School of Law


Often times when certain aspects of our world are not easily understood, seemingly unresolvable or appear to be in conflict with another, they are referred to as being in ‘limbo’. The overall impression of limbo is immediately understood. It is in part a type of ‘standstill’, either physical and/or temporal, in which one set of circumstances will not take place until another set of circumstances begins or ends. Limbo is part of the paradigm we have created in relation to our world. To a certain extent, this paradigm stems from theological understandings of the afterlife. Namely, there is a Heaven (or a place of Earth which is like Heaven) and there is a Hell (or a place on Earth which is like Hell). Following this understanding, limbo forms part of that ‘in-between’ area, or even more correctly, that area which is neither Heaven nor Hell and therefore, stands outside both of these realms. When those conflicts that relate to the law come into play, ‘legal limbos’ are said to exist. It is quite often that refugees and asylum seekers around the world are referred to in relation to some sort of limbo. That is, that they are somehow ‘outside’ the ‘normal’ order of things; physically, socially, and/or legally. However, the fact that limbo – in all its forms - is a ‘man-made’ device seems to get less recognition. Little research has been conducted in relation to colloquial understandings of ‘limbo’, even more so as it relates to the law. Yet, there are many questions regarding limbo. This thesis seeks to pick apart limbo through several different methods. Given the breath of our understanding of limbo and its influence in our society, aspects of literature, religion, theatre, and metaphor are all utilised in the analysis presented in this thesis.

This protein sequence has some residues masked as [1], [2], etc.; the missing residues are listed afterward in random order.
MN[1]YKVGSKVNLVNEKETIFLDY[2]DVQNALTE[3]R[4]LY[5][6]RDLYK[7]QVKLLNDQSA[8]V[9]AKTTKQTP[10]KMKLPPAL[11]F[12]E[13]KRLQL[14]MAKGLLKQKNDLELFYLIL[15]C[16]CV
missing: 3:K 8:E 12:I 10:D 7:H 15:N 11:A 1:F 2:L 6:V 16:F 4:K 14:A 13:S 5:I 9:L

Unless otherwise indicated, the views expressed in this thesis are those of the author and do not necessarily represent the views of the University of Wollongong.